Assessing geotechnical constraints on the development of Ulster Canal Greenway Phase 2

Last week, we spent two days carrying out a walkover survey of the disused Ulster Canal alignment between Smithborough in Co. Monaghan and Middletown in Co. Armagh with Clandillon Civil Consulting. Our task was to identify and map potential geotechnical and geological constraints to the development of this very interesting 22km cross border greenway project, to feed in to a wider technical scoping study for the project under preparation by Clandillon Civil Consulting. The project is supported by the European Union’s INTERREG VA Programme, managed by the Special EU Programmes Body (SEUPB).

The canal alignment is quite overgrown and difficult to access but the views were beautiful and the industrial heritage of this unusually narrow canal is fascinating.

The canal’s original engineers and surveyors chose an optimal route, threading the canal between the local drumlins and moraines. This way, the canal follows the edge of the low-lying alluvial deposits between the drumlins and moraines, minimising the need for locks, while keeping the foundations in the competent glacial deposits at the toe of the adjacent slopes.

Phase 2 of the Ulster Canal Greenway, due to open in 2020, will make a fine addition to Ireland’s growing collection of greenways.

Ground investigation in Co. Monaghan

We recently commissioned a ground investigation in Co. Monaghan to support the design of a sports field. There is a deep cut into a slope at one end of the sports field, and using information from the recently-updated Geological Survey of Ireland (GSI) Quaternary Data Viewer we could begin to develop an understanding of the likely geology at desk study stage and make an informed prediction that overburden would extend to a significant depth.  The prediction was correct in this case and drilling encountered overburden of glacial till to the planned investigation depth.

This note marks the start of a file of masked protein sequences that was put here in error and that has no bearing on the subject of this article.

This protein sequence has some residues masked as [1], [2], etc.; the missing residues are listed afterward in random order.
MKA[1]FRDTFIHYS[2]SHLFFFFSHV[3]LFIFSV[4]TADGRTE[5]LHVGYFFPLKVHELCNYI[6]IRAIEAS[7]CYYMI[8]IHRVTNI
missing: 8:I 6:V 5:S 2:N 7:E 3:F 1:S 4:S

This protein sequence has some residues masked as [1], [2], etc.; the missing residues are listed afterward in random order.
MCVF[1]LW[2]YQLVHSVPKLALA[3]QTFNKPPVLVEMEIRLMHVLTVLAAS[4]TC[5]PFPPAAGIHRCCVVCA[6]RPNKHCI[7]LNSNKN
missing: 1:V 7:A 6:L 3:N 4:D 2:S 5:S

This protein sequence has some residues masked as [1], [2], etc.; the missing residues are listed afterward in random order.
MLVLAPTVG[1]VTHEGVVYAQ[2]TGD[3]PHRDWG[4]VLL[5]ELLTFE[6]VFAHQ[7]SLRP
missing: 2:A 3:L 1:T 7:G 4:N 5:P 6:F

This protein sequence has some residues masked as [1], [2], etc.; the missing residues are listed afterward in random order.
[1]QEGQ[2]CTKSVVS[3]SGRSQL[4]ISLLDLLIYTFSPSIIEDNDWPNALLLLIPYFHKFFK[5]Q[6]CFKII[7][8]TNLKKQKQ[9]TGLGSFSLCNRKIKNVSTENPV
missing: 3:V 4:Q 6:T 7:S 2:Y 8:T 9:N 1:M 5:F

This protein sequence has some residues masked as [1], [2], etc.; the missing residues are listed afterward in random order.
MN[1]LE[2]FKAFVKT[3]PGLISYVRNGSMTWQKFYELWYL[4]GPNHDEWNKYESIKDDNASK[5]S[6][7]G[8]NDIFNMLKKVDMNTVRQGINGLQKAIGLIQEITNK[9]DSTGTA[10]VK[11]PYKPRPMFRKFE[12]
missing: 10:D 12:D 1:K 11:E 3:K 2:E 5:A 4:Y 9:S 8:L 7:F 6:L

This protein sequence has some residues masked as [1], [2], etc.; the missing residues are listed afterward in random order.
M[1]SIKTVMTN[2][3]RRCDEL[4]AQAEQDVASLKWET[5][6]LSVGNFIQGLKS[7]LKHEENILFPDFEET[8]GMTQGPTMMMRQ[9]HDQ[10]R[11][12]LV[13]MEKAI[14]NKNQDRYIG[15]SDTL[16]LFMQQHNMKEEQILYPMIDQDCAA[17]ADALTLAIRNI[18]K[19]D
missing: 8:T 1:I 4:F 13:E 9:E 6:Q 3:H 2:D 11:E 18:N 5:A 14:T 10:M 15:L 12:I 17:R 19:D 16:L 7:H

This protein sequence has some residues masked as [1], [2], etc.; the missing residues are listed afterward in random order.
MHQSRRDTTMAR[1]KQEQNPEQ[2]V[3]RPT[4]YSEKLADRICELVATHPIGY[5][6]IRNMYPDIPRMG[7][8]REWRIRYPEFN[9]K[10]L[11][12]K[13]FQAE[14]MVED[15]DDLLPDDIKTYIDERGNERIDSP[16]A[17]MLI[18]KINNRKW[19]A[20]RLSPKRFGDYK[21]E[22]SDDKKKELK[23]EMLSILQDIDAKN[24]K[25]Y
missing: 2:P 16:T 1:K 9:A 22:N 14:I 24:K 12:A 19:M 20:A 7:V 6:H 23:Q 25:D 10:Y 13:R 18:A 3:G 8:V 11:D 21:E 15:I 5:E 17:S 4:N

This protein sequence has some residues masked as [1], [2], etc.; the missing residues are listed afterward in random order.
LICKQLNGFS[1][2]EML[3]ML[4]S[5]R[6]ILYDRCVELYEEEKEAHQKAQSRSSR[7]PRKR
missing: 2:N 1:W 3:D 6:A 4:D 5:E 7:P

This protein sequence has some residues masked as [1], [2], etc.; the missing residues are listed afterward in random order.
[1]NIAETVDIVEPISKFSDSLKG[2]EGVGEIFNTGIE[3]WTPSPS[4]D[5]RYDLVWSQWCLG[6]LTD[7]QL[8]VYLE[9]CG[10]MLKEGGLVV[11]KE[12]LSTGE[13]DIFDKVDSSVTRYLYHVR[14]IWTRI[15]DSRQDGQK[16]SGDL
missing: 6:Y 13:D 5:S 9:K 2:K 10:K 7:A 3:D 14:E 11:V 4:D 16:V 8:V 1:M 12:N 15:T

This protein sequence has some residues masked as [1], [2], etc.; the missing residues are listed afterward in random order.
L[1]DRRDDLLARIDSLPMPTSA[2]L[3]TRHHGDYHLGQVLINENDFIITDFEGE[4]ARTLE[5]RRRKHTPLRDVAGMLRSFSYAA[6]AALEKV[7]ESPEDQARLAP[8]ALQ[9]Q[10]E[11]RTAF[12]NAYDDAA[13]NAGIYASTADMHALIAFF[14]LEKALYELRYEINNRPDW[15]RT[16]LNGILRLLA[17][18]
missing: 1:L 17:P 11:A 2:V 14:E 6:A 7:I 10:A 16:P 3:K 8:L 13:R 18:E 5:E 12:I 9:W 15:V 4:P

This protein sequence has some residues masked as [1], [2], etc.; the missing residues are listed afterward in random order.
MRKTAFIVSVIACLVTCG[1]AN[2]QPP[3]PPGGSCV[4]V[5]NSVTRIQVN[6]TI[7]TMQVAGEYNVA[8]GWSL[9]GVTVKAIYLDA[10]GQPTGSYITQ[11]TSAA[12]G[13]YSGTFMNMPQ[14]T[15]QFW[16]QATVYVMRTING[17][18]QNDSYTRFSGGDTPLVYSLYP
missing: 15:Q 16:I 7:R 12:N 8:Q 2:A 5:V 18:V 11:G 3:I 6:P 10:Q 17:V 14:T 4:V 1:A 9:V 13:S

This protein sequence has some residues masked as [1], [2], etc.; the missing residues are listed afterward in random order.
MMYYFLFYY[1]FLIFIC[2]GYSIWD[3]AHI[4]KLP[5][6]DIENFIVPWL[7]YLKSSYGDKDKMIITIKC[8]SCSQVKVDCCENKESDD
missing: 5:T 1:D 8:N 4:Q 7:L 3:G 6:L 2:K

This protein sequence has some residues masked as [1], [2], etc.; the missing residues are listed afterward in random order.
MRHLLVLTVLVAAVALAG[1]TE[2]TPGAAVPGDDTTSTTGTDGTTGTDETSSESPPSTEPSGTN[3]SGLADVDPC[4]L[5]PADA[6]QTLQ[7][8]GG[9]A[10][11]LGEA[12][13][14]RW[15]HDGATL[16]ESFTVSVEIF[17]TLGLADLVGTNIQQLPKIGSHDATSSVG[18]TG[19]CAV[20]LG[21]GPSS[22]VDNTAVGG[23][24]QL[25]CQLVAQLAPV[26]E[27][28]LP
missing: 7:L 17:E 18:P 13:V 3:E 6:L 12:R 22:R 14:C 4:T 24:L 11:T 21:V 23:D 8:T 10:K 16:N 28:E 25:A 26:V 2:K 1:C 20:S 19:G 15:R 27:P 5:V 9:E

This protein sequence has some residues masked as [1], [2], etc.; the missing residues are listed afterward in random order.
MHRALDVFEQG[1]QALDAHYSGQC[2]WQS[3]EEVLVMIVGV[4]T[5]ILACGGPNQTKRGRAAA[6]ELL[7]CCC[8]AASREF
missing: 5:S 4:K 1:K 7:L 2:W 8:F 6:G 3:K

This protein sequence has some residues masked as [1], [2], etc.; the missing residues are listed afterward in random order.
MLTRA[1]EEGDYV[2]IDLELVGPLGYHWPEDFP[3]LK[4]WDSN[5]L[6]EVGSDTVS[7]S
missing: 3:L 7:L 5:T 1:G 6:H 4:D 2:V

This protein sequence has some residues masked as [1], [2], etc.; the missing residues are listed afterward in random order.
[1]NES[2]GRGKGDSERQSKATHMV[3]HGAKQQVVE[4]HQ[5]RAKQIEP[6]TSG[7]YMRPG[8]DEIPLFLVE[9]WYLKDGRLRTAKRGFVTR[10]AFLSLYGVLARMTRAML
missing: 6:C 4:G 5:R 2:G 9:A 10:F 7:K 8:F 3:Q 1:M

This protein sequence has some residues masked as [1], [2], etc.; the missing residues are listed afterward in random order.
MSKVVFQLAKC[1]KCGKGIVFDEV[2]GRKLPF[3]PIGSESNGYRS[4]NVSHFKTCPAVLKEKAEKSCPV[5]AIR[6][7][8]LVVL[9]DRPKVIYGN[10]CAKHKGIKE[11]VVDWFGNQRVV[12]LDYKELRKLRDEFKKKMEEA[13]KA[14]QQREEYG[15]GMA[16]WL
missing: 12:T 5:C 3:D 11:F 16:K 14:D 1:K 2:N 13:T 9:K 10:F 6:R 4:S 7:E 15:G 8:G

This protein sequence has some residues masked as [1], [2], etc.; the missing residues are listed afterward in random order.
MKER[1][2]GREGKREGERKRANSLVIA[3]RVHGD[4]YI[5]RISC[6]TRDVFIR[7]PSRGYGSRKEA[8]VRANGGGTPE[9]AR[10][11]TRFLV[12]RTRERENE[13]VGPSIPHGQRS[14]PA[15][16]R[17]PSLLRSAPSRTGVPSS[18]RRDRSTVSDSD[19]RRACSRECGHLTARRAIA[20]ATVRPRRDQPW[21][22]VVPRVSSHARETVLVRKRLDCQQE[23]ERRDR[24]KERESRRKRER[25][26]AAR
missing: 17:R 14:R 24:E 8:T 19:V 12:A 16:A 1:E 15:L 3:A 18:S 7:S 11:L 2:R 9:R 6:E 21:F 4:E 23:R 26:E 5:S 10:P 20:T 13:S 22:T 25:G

Monaghan ground investigation

The latest GSI Quaternary mapping suggests the site is a drumlinised ribbed moraine. Current knowledge suggests that, in the region of interest, the transition from ribbed moraine (yellow areas in the image below) to drumlin bedform (magenta lines) may be related to ice movement increasing in velocity at this location during deposition. A lot of what we can say about the glacial landscape left behind in warmer places is informed by observations of current glacier movements in colder places, and the paper by Johnson et al. on observations of an active drumlin field in Iceland is a fascinating read on the topic. As with any project which involves an element of ground risk, an understanding of both the geological background of the site and the geotechnical properties of the materials there today is essential to achieving a reliable design.

Screenshot of GSI data plotted in QGIS